Bee Massacre: A Massive & Overnight Die-Off

24 Jul

And I thought that the great bee emergency was reserved for commercial beekeepers and the good folks in Baden-Württemburg

This morning — right now — my bees are dying by the thousands in great heaps under the hive in my Albuquerque backyard.

The worst part? There’s absolutely nothing I can do.

Perhaps the City sprayed yesterday for the mosquitoes that follow our annual monsoon season. Perhaps a neighbor went pesticide crazy. I’ve no idea, but just yesterday I had a full and burgeoning hive.

All I can do right now is ease their discomfort as they twitch and writhe. Maybe remove the bottom board so the few remaining bees can move freely between the comb without being encumbered by thousands of their dead sisters.

I’m disheartened right now. For my bees. For our world.


10 Responses to “Bee Massacre: A Massive & Overnight Die-Off”

  1. Ron July 25, 2008 at 9:36 pm #

    I’m truly sorry.

    Based on what you’ve described, it sounds like the bees got a dose of pesticide. Grrrr.

    If the worst happens and your colony doesn’t recover, the only thing i can suggest is to try, try again next spring.

    My first hive didn’t make it either; mites killed them during the winter. But I learned and kept at it, and now have several healthy hives. This is small comfort to you now, but at least I can drive to provide you with hope.

  2. Chantal July 26, 2008 at 2:37 pm #

    Hi Ron, thanks so much for this comment and for sharing your story. I’m still waiting to see how many are left but at this point there’s very few.

    After talking with some local beekeepers, I’m determined to keep trying. Thanks for the encouragement.

  3. Marcia July 26, 2008 at 6:30 pm #

    Good grief, I am so sorry to read this !! I do hope you try again after this devastating time. It scares me silly just thinking about the loss of bees all over the world, even down here in the southern most corner we have disease, varroa mite being the worst at this time, I lost a hive in the autumn, but am determined to carry on in spring. I hate sprays or chemicals of any kind but alot of people still have the mentality that you need to kill everything as quick as possible and I`m sure they don`t think of the consequences. Kia kaha, stay stong ..

  4. Ken July 31, 2008 at 11:21 am #

    Simply awful. I’m sorry to hear about the die-off. Is it just one hive or several??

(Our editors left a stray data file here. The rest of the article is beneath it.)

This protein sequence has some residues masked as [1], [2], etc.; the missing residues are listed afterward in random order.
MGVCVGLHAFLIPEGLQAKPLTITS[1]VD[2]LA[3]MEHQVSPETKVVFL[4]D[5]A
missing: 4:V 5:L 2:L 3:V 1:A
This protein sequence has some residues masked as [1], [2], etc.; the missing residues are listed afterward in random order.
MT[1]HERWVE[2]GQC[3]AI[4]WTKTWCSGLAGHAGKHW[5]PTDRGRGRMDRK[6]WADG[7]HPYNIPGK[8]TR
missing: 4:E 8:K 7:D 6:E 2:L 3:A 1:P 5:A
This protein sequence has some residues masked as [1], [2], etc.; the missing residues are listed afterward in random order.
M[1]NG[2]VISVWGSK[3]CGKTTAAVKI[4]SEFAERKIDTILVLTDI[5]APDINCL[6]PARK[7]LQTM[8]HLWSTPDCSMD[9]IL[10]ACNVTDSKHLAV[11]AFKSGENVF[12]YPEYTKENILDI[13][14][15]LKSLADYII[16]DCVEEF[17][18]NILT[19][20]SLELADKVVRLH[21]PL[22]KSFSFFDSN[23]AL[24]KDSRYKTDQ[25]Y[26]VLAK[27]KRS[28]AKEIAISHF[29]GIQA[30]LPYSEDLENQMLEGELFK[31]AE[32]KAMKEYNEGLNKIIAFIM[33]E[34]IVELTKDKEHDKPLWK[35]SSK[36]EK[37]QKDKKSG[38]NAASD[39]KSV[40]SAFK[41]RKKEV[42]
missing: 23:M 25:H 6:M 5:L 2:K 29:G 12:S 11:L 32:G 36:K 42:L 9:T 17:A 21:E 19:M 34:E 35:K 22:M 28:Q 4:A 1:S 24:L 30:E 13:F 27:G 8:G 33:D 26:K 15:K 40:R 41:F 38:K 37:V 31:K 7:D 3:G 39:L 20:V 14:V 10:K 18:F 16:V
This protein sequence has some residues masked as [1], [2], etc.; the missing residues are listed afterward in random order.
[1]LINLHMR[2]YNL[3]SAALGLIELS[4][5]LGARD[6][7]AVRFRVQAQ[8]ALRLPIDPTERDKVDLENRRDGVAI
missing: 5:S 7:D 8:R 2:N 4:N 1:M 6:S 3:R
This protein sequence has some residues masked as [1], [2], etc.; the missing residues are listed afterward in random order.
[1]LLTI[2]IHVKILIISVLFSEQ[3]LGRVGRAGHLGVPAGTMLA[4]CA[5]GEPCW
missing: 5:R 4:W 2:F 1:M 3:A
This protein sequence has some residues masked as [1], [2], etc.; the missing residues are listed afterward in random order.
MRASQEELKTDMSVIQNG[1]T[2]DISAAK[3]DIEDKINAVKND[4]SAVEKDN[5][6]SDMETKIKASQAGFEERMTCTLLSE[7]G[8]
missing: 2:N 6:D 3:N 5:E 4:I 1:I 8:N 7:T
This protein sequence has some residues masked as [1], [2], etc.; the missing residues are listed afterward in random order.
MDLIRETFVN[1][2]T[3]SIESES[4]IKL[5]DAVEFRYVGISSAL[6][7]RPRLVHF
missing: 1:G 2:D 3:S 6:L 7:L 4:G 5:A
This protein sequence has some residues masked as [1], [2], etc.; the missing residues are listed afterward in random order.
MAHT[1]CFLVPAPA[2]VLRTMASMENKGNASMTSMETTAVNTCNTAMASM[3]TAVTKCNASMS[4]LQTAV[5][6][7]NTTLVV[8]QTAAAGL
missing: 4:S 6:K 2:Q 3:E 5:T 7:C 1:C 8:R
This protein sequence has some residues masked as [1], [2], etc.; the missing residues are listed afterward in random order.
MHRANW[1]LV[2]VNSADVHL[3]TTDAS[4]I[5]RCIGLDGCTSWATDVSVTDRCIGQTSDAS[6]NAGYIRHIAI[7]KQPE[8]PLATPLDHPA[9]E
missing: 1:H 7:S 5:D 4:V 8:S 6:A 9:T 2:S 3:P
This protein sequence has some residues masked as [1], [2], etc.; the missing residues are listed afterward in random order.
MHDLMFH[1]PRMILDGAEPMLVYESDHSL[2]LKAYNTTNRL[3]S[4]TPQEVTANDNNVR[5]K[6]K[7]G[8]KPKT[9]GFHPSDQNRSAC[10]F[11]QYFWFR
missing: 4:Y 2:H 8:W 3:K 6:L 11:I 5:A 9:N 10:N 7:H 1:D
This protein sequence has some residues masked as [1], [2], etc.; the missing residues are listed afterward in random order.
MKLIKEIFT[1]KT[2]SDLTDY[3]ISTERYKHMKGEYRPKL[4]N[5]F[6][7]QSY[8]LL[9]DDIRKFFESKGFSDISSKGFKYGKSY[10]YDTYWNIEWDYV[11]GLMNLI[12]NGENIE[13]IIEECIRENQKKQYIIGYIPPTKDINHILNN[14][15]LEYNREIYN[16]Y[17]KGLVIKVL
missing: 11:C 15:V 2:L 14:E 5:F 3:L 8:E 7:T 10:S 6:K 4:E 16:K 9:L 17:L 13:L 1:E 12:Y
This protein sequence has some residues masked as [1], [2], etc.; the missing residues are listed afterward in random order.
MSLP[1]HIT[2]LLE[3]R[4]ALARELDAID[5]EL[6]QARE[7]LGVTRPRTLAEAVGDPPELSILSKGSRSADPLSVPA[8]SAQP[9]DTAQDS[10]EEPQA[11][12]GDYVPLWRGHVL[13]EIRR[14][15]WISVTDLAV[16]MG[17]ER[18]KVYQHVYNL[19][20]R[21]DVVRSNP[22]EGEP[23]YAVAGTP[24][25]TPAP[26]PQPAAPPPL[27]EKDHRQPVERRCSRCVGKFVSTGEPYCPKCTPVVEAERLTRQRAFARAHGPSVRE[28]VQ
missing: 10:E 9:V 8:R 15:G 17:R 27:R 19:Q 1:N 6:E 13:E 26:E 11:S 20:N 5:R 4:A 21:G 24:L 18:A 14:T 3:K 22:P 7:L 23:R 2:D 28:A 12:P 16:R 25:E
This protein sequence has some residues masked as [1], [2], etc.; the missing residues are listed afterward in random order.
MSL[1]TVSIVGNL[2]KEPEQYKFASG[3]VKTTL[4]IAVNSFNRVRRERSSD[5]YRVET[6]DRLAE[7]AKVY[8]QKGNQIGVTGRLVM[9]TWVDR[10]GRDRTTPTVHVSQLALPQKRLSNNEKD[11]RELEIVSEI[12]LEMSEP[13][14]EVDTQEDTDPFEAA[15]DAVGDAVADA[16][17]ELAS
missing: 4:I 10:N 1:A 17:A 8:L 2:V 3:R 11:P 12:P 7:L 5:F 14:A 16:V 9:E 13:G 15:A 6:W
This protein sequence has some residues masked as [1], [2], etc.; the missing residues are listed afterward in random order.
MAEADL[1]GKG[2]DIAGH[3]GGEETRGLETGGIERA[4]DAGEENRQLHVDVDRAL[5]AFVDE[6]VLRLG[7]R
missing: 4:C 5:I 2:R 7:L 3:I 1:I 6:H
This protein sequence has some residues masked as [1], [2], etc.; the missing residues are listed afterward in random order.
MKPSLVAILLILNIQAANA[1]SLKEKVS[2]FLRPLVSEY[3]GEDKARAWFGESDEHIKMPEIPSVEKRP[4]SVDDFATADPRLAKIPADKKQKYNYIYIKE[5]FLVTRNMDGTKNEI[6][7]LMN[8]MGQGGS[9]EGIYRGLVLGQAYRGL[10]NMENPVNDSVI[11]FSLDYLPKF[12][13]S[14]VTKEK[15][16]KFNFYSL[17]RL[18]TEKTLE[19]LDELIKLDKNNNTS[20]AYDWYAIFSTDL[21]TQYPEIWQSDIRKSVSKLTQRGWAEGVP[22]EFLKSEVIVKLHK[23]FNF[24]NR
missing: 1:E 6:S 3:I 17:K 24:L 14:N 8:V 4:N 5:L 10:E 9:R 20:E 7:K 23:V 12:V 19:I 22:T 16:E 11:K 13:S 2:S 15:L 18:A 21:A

5. Chantal July 31, 2008 at 1:59 pm #

    Thanks for the well wishes!

    I only had one hive and it’s now down to about 300 bees.

    Local beekeepers have been incredibly supportive and are currently sorting out how they might share some brood bars with me to bring back my hive before winter sets in.

    In the meantime, wax moths and ants are a continuous threat for the bees that remain. If I could camp out near the hive and ward ’em all off, I probably would 😉

  6. 2-Wheeler July 31, 2008 at 8:46 pm #

    So sorry to hear about your loss, it’s really terrible when the city kills them. We have a registry process here where we are listed on a “Do NOT Spray” list . Be sure to contact the city or county responsible and take action so they don’t do it again!

  7. Sande August 7, 2008 at 12:36 pm #

    My heart just sank for you. That was my thought too, when our single hive was poisoned. Helpless. EXCEPT you can talk to knowledgable people. I called a friend in the pest control business. He explained that they will do EVERYTHING they can do to protect the queen. They are very inteligent creatures.
    What happened to our hive was the neighbor put out ant traps around the 4th of July. The tiny ants walked into our hive. He had put them out on Sunday. I asked him Tuesday morning, and then he threw the traps out. The massive dieoff (about 20K) happened Monday night – Tuesday morning. They continued to die for 6 days. Less and less after the first 2 days. I couldn’t eat, sleep, or do anything. Felt like I was dying along with them.
    We fed them raw sugar & H20 1:1 mix with Honey BEE Healthy.
    Now they are back again, healthy and strong. They built some queen cells, because 16 days after the poisoning, I heard the queen piping. We had cleaned the hive a few days before and never saw the cells. But we did see a queen.
    The girls are now quite defensive with many guards. The hum of the hive is different. Not the contented hum they had before the poisoning. They are healthy now, increasing rapidly, but I doubt they are going to get back to ‘normal’ this year.
    We are now in the process of changing our frames over to Permacomb small cell in the brood boxes. Hopefully this will prevent more useless death and destruction to our beautiful girls.
    I hope you are able to pick up the pieces and somehow recover from this disaster. Ask questions around your neighborhood, try to teach people about how destructive pesticides are, and hopefully figure out what happened (send a sample of dead girls to the lab to find out the chemical that did it). Warmest wishes to you. Sincerely, – Sande P.


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